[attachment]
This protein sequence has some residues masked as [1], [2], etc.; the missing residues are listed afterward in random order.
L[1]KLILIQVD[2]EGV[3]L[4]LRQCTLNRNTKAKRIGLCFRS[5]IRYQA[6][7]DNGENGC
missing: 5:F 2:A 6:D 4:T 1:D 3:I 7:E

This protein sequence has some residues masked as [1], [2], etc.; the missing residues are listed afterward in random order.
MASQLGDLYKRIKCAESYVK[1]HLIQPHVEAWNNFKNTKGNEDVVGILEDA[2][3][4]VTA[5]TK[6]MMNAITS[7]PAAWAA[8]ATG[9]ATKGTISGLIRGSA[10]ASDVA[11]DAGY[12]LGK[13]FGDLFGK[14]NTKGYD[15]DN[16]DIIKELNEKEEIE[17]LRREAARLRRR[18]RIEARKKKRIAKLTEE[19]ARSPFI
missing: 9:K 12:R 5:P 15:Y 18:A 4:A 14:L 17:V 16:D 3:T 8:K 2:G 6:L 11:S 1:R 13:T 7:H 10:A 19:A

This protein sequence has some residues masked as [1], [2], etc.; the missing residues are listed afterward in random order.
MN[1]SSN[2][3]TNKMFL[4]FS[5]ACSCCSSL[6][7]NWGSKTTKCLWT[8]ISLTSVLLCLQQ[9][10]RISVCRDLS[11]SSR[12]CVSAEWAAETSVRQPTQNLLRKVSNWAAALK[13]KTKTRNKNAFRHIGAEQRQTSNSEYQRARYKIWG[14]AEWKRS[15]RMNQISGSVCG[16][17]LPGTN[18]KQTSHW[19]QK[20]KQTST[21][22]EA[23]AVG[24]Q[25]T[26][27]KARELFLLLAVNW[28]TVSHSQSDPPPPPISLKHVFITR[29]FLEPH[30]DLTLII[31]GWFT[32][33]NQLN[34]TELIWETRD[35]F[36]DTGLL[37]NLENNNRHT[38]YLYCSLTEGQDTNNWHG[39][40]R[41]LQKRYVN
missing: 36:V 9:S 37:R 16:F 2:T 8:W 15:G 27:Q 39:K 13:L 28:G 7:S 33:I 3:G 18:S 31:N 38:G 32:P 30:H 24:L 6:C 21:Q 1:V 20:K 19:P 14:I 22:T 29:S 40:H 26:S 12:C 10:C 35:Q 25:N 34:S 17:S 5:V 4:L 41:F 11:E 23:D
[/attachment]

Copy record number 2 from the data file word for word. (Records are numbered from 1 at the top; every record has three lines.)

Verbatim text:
This protein sequence has some residues masked as [1], [2], etc.; the missing residues are listed afterward in random order.
MASQLGDLYKRIKCAESYVK[1]HLIQPHVEAWNNFKNTKGNEDVVGILEDA[2][3][4]VTA[5]TK[6]MMNAITS[7]PAAWAA[8]ATG[9]ATKGTISGLIRGSA[10]ASDVA[11]DAGY[12]LGK[13]FGDLFGK[14]NTKGYD[15]DN[16]DIIKELNEKEEIE[17]LRREAARLRRR[18]RIEARKKKRIAKLTEE[19]ARSPFI
missing: 9:K 12:R 5:P 15:Y 18:A 4:A 14:L 17:V 16:D 3:T 8:K 2:G 6:L 11:S 1:R 13:T 7:H 10:A 19:A